|SanDisk's hour will come|
The smartphone boom has created massive demand for NAND flash memory, but it's Apple that is creaming off the profits. That won't last forever.
9 April 12 17:35, Shlomi Cohen
Samsung Electronics released estimated first quarter results on Friday, from which we learn that, as far as smartphones are concerned, there are just two companies at the top: Samsung, and Apple (AAPL). All the rest trail a long way behind. Strong sales of smartphones and tablet computers in its booming Galaxy range drove Samsung to a record operating profit of $5.15 billion for the first quarter, 16% above market estimates.Apple and Samsung, which are sparring in court over intellectual property, are gearing up for the great smartphone battle, which will probably begin the in the third quarter, when Apple comes out with its iPhone 5, expectations of which are sky high, while rival Samsung launches its Galaxy 3. Meanwhile, last week, investors sent both stocks to all-time record peaks, but if you look at market cap, it turns out that Samsung, which up to the fourth quarter of 2011 outsold Apple in smartphones, has a market cap one third of that of its competitor, which has soared to $590 billion.
I have always held the view that, in addition to the smartphone makers, it is worth investing in the ammunitions suppliers for this global war as well, that is, in the makers of the main components. This worked beautifully for me with Broadcom (BRCM), which has risen 27% so far this year, but for the time being it isn't working with SanDisk Corporation(Nasdaq: SNDK). Last week, the company, the only developer and producer in the world that deals only in NAND flash, which is the sole technology suitable for data storage in smartphones, tablet computers and ultra-thin laptops, issued a profit warning for the first quarter.
This of course raises the question, what isn't working at the company founded by Dr. Eli Harari, who told me in 2007, with the launch of the first iPhone, that Apple would generate a huge revolution in the telephone market in general and in NAND flash in particular?
The simple answer is that there is indeed undreamt of demand in the NAND market because of the huge success of Apple and Samsung, but in practice, up to now, it is only Apple that has been lapping up the cream on the stock market, to the exclusion of the manufacturers. It wasn't for nothing that in October 2010, Steve Jobs joked "We love flash memory" when he was attacked for his refusal to allow Adobe (ADBE) flash software for viewing video content on Apple devices.
When Jobs decided that there was no room in his world for flash memory cards, meaning that there would be no suitable slot on Apple devices, and that anyone who wanted expanded memory could buy a device that cost $100 more for the additional flash, he in effect snatched the cream of the NAND flash components for himself, because was buying for $20. As the buyer of one third of the world's entire flash memory output, Apple manages to cause a price war between the four producers, and, as mentioned, to reserve the cream for itself.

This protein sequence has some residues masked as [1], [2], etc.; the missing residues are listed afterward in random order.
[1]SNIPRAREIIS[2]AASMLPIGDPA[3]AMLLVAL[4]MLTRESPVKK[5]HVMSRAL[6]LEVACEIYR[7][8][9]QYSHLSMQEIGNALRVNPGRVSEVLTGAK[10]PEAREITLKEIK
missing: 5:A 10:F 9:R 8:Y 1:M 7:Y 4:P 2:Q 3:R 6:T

SanDisk's hour is close
Still, I wouldn't flee from SanDisk, as recommended by Jim Cramer on CNBC last week, when he described the company, mistakenly to my mind, as a commodity component producer, and, rightly, as a stock for hedge fund games. I wouldn't run, because the NAND flash market won't remain Apple's private paradise for ever, and Apple itself knows that very well. It therefore rushed to buy Israeli flash memory company Anobit, which worked for Samsung.
In addition, I believe that a company like Apple, which next year will approach annual sales of $200 billion, and which has NAND components in all its products, must be worried about a world shortage. When that happens (experts see it happening next year), its toughest competitor Samsung will have all the components it wants, because it produces them itself. Even if Apple has enough components, their price will soar, and it gross profitability will be hit, and then the cream will flow back towards the manufacturers themselves, including SanDisk.
The more complicated that smartphones, tablets, and soon Ultrabooks, become to develop, because on the one hand their performance zooms, but on the other hand costs have to fall in order for them to stay competitive, the closer we get to the moment when flash companies like SanDisk, which know how to provide optimal solutions, will come into their own. It's not for nothing that SanDisk products are even found in smartphones by Samsung, such as in the LTE version of the Galaxy Nexus sold through Verizon Wireless, for example, which, according to the website Chipworks, has SanDisk's 32 GB solution inside.
Published by Globes [online], Israel business news - w